Interested in pursuing occupational therapy as a career? Read on to find out more information about what a job as an occupational therapist looks like!
As an occupational therapist, frequently your job will involve evaluating and assisting people with various physical and/or neurological disabilities. For example, you may lead an autistic child in reciprocal play, or demonstrate healthy and/or alleviating exercises for people with chronic health conditions. As a result, your day to day activities will vary, and require a lot of flexibility. Part of this may include evaluating and assisting with updating a person’s home and/or work environment to ensure their health needs are being met. This often includes educating family, caregivers, and employers on how a patient can be best accommodated, providing information such has how to help them through a meltdown or flareup of symptoms, and how to use special equipment when necessary. Finally, occupational therapists work with the patient to develop a treatment plan to help the patient meet their own health goals.
Where They Work
Occupational therapists work in a variety of locations, depending on the patients they see. Many occupational therapists are employed by either hospitals or private healthcare practices. However, some work in educational settings, as schools will sometimes hire occupational therapists to help with child development in special needs circumstances. Retirement facilities will additionally hire occupational therapists to assist their elderly residents get accustomed to life in assisted living. And as may be suggested by the job duties, many occupational therapists additionally visit the homes of their patients to provide better hands on care.
Work hours for occupational therapists are often flexible, suited to their patient’s needs. Most occupational therapists work full time (40 hours a week), and many work only during weekdays, similar to a typical day job. However, many also work nights and/or weekends when needed, in order to accommodate their patients and better recognize their needs. As previously mentioned, most will work in either an office of occupational therapy or hospital as a type of home base — where paperwork and planning commences. However when engaging with their patients, typically occupational therapists will spend a lot of time on their feet. This can include helping a patient get outside for some exercise, generally assisting around the house, etc. Additionally, local travel is often necessary for OTs who may need to visit patients in their homes as well as patients in a hospital or hospice care situation, as many OTs will treat patients in multiple facilities.
Who They Work With
The disabled, chronically ill, neurodivergent, and elderly are the populations typically served by occupational therapists, although exceptions exist. An occupational therapist will have the most interaction with their patients and caregivers, in addition to other occupational therapists. This is especially true if they work out of a private practice or hospital setting, where multiple occupational therapists are employed by the same organization (by contrast, schools will typically only hire one occupational therapist). In a hospital setting, an occupational therapist may expect to work with nurses and doctors as well, when necessary.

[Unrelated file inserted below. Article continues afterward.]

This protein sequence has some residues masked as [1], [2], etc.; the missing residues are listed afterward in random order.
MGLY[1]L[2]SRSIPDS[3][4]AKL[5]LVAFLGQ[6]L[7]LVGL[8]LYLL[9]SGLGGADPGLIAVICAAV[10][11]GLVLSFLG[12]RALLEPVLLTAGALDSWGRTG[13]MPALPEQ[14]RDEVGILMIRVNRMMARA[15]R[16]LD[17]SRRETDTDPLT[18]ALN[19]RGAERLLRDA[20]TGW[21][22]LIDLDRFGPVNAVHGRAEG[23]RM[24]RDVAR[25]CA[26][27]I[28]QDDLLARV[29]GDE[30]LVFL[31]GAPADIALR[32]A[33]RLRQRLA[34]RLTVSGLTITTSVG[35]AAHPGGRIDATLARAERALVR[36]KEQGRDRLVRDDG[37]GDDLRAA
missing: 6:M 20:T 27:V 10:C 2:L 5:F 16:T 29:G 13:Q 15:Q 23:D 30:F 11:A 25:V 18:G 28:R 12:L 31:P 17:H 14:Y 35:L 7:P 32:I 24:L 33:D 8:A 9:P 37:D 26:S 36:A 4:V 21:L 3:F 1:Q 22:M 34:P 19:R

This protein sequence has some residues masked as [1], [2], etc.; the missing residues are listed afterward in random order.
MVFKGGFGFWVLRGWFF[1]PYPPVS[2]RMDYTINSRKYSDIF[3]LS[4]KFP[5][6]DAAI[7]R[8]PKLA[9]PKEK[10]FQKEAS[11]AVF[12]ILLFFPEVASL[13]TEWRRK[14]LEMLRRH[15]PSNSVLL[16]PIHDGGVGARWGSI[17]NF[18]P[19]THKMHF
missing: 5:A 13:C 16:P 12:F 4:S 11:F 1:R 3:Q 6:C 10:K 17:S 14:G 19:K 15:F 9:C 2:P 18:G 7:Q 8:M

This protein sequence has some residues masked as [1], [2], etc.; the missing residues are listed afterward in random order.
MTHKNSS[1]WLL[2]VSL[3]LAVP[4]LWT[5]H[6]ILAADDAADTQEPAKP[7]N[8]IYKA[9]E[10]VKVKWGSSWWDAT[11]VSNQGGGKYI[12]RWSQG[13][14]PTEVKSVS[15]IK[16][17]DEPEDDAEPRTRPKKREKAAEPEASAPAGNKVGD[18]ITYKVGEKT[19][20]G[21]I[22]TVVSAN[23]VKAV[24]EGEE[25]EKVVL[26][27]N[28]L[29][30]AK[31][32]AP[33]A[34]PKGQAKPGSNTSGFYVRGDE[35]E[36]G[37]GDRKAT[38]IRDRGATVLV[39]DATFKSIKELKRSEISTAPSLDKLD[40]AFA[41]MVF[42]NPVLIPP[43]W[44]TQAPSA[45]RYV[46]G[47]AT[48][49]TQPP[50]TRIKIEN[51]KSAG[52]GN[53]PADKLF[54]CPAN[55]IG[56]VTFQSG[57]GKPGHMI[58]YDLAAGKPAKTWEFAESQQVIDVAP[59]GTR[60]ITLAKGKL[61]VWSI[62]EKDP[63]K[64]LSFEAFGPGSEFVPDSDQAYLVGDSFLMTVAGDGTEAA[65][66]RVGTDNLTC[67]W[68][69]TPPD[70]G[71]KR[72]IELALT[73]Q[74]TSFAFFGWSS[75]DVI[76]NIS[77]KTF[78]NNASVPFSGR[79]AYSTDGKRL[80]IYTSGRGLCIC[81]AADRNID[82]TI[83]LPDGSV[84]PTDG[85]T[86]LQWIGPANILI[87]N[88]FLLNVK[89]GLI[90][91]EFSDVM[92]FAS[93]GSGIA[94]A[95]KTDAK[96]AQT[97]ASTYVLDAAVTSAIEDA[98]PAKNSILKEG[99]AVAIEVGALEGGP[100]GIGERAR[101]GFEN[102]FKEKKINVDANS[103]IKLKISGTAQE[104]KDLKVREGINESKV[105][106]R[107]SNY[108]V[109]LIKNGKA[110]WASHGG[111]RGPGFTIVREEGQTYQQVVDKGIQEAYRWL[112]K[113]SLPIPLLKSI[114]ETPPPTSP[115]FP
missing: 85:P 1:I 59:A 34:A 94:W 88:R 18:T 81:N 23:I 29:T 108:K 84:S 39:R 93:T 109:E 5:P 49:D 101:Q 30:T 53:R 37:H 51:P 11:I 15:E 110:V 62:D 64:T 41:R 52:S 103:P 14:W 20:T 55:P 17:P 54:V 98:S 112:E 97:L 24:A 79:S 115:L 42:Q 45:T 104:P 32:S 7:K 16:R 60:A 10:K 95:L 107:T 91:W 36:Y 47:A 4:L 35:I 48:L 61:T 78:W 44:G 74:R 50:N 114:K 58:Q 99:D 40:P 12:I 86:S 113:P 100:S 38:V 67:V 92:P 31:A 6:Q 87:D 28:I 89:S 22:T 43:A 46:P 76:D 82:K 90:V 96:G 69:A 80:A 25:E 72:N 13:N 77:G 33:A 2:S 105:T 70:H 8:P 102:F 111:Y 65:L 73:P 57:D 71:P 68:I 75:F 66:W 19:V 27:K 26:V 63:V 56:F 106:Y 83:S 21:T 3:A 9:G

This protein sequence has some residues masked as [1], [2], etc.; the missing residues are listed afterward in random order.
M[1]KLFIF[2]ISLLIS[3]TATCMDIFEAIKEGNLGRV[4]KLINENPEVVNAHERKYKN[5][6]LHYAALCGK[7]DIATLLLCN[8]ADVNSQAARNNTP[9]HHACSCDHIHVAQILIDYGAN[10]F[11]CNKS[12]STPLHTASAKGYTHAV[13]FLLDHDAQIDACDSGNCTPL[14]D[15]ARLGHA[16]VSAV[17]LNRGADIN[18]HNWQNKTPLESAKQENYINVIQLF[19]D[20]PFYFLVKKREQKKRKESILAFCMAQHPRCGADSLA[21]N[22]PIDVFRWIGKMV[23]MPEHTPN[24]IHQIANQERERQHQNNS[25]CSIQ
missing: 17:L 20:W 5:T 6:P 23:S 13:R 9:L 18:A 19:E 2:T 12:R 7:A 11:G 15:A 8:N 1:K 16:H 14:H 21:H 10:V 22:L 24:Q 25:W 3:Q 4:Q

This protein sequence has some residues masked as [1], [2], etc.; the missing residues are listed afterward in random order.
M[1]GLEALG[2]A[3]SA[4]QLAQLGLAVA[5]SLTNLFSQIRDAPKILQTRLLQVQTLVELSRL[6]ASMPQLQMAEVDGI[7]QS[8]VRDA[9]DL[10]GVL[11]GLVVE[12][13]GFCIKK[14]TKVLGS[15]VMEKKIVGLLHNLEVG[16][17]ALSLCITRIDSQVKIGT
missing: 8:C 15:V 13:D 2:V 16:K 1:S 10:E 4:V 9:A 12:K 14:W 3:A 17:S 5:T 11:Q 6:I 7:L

Education and Training
Occupational Therapists are required to go through quite a bit of education and training. The first major step is to take the Certified Occupational Therapy Assistant (COTA) exam in order to get their license to practice. However, most occupational therapists elect (and most states require) to obtain a 2-year associates degree in Occupational Therapy, as these programs prepare you to sit the COTA. After successfully passing the COTA, you can find work as an occupational therapist assistant and gain valuable fieldwork experience. In order to become a full-fledged Occupational Therapist, a masters’ degree in Occupational Therapy is required — although many programs exist that combine bachelor’s and master’s in occupational therapy. Finally, you must take a final exam — the Occupational Therapy Registered (OTR) — and obtain state licensure, whose requirements vary based on location. Then you’ll be able to practice!
Pay and Job Outlook
Pay varies based on state and on where you are on your career journey. The Bureau of Labor and Statistics reported that in 2020, the median pay for an occupational therapist was $86k per year, or $41 per hour. However, occupational therapy assistants make a little less, on a range from around $36k/year to as much as $60k/year — all dependent on geographic location. As can be expected, occupational therapists in the midwestern states and smaller cities/towns make a smaller average than occupational therapists who work in large cities, especially along the coasts. That said, the Bureau of Labor and Statistics expects employment for occupational therapists to grow up to 16% in the next ten years, which is much faster than the average employment growth across all occupations. They suggest that occupational therapy will continue to be vital in treating people with conditions like Alzheimer’s disease, autism, or the loss of a limb.